Speaking of stress, it’s one of the top three things that can destroy your focus.
Writers know how this goes. We struggle to fit writing into our busy lives, which is stressful enough. But then there are deadlines to meet, marketing to tackle, and social media to update.
We can usually deal with the occasional stressful event, like an upcoming book launch. But chronic stress—the kind that continues on a low level for weeks or months—can be really bad for the brain and seriously inhibit your ability to focus.
A recent study revealed that stress can actually create inflammation in the brain, which can lead to memory loss and depression. The stress seemed to encourage the immune system to attack the brain’s cells, not only causing inflammation but actually preventing the growth of new brain cells.
In an earlier study, researchers found that women who were stressed took 10 percent more time to recall recently learned information. Researchers suspected that hormones released during stress, including cortisol, flooded the prefrontal cortex, messing with memory.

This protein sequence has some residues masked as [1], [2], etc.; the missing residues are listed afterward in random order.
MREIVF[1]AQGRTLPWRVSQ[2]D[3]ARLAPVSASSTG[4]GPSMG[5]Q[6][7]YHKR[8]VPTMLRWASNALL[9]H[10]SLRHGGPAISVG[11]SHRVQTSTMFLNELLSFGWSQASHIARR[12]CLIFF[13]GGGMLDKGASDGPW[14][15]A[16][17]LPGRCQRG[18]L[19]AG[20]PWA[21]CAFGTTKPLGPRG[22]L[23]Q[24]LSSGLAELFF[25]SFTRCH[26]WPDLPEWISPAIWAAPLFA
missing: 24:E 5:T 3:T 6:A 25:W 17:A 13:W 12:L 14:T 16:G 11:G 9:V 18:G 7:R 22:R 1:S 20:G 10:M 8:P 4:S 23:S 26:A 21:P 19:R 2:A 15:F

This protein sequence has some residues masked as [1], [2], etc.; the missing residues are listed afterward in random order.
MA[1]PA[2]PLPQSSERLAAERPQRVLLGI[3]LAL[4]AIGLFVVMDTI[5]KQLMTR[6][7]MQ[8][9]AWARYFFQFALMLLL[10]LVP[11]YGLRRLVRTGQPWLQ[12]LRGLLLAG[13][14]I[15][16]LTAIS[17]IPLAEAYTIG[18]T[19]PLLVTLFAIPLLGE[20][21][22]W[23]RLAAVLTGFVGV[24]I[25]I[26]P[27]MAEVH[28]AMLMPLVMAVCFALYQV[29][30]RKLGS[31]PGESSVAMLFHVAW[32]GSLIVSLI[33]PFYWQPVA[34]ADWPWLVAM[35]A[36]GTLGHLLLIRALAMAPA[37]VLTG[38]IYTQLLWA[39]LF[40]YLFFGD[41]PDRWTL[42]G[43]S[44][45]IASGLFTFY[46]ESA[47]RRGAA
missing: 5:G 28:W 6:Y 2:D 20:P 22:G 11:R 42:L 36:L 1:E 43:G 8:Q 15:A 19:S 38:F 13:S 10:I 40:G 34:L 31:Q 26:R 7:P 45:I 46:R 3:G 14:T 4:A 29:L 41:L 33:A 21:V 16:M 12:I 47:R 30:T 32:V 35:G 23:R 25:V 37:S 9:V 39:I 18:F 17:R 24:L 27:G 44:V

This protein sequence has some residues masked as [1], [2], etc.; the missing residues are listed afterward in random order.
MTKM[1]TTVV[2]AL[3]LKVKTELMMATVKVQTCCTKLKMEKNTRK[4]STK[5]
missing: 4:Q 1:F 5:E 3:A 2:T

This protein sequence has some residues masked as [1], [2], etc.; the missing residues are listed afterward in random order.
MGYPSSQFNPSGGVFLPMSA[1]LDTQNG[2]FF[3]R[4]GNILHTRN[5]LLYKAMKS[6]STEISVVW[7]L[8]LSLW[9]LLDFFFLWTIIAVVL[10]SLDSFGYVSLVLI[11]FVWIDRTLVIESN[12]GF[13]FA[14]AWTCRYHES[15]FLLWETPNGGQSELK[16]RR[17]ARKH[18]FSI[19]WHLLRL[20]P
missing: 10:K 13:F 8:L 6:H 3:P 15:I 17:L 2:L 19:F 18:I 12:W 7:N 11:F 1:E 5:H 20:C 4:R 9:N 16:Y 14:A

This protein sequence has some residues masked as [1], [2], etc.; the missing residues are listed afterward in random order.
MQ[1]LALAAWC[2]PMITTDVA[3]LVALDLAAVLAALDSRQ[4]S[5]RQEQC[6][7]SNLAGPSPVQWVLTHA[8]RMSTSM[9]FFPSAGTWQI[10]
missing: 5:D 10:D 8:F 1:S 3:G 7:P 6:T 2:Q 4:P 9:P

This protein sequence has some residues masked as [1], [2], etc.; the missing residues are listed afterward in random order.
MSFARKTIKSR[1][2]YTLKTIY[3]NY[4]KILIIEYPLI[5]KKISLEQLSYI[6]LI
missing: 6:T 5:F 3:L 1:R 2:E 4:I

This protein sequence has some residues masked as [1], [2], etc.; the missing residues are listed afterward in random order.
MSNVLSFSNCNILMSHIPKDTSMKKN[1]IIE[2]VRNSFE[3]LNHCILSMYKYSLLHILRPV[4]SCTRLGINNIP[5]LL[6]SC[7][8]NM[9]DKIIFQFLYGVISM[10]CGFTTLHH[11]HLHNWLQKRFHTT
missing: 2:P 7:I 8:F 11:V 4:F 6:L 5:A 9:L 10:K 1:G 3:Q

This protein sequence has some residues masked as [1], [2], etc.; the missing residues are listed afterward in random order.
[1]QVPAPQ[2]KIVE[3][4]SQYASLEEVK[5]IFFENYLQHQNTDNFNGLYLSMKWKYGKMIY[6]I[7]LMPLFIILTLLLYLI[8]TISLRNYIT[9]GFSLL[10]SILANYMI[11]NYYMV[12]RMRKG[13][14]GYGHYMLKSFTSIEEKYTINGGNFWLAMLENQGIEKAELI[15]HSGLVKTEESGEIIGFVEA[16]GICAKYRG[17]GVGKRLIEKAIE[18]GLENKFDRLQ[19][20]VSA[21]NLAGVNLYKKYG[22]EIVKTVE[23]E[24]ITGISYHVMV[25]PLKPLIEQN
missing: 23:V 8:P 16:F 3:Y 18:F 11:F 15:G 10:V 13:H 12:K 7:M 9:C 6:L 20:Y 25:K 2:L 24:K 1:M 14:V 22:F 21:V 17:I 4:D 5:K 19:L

“Our ability to focus, concentrate and remember has a lot to do with how much emotional stress we are experiencing,” write the authors of the book, HeartMath Brain Fitness Program. “Emotional stress has a major impact on our immediate and long-term cognitive functions, and underlies many of the mental health problems in society today.”
Other research has found that stress hormones actually target the prefrontal cortex, which controls high-level executive functions—including focus and the ability to inhibit distraction. Chronic stress can result in a number of other brain changes as well, impairing cognitive flexibility and potentially inducing anxiety.
To Counteract the Effect of Stress on Focus:
It’s nearly impossible to live a stress-free life, so to limit the effects on your writing focus, try these steps:
- Practice stress-relief daily. Incorporate yoga, meditation, tai-chi, pet therapy, long walks, massage, and other stress-relieving activities into your daily routine. It’s that important! Get used to spending time every day de-stressing and relaxing.
- Dump your stress. Before you start on your writing project, consider “dumping” your stress either through journaling or list-making. Jot down whatever’s bothering you so you can set it aside and focus.
- Stoke your positive emotions. Positive emotions counteract stress. It’s been found in some studies to be the fastest way to feel better! Before you start writing, try making a list of things you’re grateful for, or send a thank-you note to someone who deserves it. Gratitude is one of the best ways to encourage positive emotions.